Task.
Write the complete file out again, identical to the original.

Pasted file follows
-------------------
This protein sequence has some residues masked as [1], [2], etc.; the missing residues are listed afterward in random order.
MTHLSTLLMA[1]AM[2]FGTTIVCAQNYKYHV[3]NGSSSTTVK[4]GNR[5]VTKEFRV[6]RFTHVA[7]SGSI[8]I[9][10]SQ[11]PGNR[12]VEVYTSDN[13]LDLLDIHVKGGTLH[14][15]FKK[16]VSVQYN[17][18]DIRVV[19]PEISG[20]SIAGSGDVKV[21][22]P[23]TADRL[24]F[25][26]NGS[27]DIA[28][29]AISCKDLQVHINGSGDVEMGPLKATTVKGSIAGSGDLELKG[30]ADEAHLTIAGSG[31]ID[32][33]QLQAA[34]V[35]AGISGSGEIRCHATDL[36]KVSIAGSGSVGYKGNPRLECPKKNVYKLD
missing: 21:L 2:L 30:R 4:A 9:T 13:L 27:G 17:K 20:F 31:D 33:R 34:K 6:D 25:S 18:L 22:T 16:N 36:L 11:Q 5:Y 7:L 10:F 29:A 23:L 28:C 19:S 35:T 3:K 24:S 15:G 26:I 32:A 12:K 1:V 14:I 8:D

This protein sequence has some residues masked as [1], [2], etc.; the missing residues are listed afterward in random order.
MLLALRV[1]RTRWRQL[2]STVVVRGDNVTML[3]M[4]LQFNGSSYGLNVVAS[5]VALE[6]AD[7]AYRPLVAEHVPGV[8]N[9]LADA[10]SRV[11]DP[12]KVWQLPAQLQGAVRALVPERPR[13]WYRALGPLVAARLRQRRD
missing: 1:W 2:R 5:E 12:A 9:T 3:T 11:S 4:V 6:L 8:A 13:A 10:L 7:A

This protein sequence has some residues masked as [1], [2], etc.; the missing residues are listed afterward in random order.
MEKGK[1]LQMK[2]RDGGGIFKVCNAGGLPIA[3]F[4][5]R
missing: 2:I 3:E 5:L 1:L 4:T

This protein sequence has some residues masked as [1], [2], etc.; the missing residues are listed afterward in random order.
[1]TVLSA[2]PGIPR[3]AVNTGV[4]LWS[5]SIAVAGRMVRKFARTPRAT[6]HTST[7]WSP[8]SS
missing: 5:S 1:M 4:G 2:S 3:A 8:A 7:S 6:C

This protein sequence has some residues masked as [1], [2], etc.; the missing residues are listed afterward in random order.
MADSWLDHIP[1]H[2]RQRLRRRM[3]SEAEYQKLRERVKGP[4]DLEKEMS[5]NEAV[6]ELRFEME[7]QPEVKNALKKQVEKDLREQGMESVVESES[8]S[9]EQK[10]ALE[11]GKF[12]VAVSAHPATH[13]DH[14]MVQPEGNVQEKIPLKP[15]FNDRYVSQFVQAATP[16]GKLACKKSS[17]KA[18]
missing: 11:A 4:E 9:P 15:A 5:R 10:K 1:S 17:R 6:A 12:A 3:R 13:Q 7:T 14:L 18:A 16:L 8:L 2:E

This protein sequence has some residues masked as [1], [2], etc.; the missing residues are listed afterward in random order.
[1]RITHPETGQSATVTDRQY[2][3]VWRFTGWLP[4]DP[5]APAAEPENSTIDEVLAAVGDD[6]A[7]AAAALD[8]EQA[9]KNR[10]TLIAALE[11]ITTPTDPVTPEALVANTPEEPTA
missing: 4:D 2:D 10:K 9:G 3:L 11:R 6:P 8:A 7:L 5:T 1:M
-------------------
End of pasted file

This protein sequence has some residues masked as [1], [2], etc.; the missing residues are listed afterward in random order.
MTHLSTLLMA[1]AM[2]FGTTIVCAQNYKYHV[3]NGSSSTTVK[4]GNR[5]VTKEFRV[6]RFTHVA[7]SGSI[8]I[9][10]SQ[11]PGNR[12]VEVYTSDN[13]LDLLDIHVKGGTLH[14][15]FKK[16]VSVQYN[17][18]DIRVV[19]PEISG[20]SIAGSGDVKV[21][22]P[23]TADRL[24]F[25][26]NGS[27]DIA[28][29]AISCKDLQVHINGSGDVEMGPLKATTVKGSIAGSGDLELKG[30]ADEAHLTIAGSG[31]ID[32][33]QLQAA[34]V[35]AGISGSGEIRCHATDL[36]KVSIAGSGSVGYKGNPRLECPKKNVYKLD
missing: 21:L 2:L 30:R 4:A 9:T 13:L 27:G 17:K 20:F 31:D 33:R 34:K 6:D 25:S 18:L 22:T 16:N 36:L 11:Q 5:Y 7:L 10:F 29:A 23:L 28:C 19:S 35:T 3:K 24:S 15:G 26:I 32:A 12:K 1:V 14:I 8:D

This protein sequence has some residues masked as [1], [2], etc.; the missing residues are listed afterward in random order.
MLLALRV[1]RTRWRQL[2]STVVVRGDNVTML[3]M[4]LQFNGSSYGLNVVAS[5]VALE[6]AD[7]AYRPLVAEHVPGV[8]N[9]LADA[10]SRV[11]DP[12]KVWQLPAQLQGAVRALVPERPR[13]WYRALGPLVAARLRQRRD
missing: 1:W 2:R 5:E 12:A 9:T 3:T 11:S 4:V 6:L 8:A 13:A 10:L 7:A

This protein sequence has some residues masked as [1], [2], etc.; the missing residues are listed afterward in random order.
MEKGK[1]LQMK[2]RDGGGIFKVCNAGGLPIA[3]F[4][5]R
missing: 2:I 3:E 5:L 1:L 4:T

This protein sequence has some residues masked as [1], [2], etc.; the missing residues are listed afterward in random order.
[1]TVLSA[2]PGIPR[3]AVNTGV[4]LWS[5]SIAVAGRMVRKFARTPRAT[6]HTST[7]WSP[8]SS
missing: 5:S 1:M 4:G 2:S 3:A 8:A 7:S 6:C

This protein sequence has some residues masked as [1], [2], etc.; the missing residues are listed afterward in random order.
MADSWLDHIP[1]H[2]RQRLRRRM[3]SEAEYQKLRERVKGP[4]DLEKEMS[5]NEAV[6]ELRFEME[7]QPEVKNALKKQVEKDLREQGMESVVESES[8]S[9]EQK[10]ALE[11]GKF[12]VAVSAHPATH[13]DH[14]MVQPEGNVQEKIPLKP[15]FNDRYVSQFVQAATP[16]GKLACKKSS[17]KA[18]
missing: 11:A 4:E 9:P 15:A 5:R 10:K 1:S 17:R 6:A 12:A 3:R 13:Q 7:T 14:L 18:A 16:L 8:L 2:E

This protein sequence has some residues masked as [1], [2], etc.; the missing residues are listed afterward in random order.
[1]RITHPETGQSATVTDRQY[2][3]VWRFTGWLP[4]DP[5]APAAEPENSTIDEVLAAVGDD[6]A[7]AAAALD[8]EQA[9]KNR[10]TLIAALE[11]ITTPTDPVTPEALVANTPEEPTA
missing: 4:D 2:D 10:K 9:G 3:L 11:R 6:P 8:A 7:L 5:T 1:M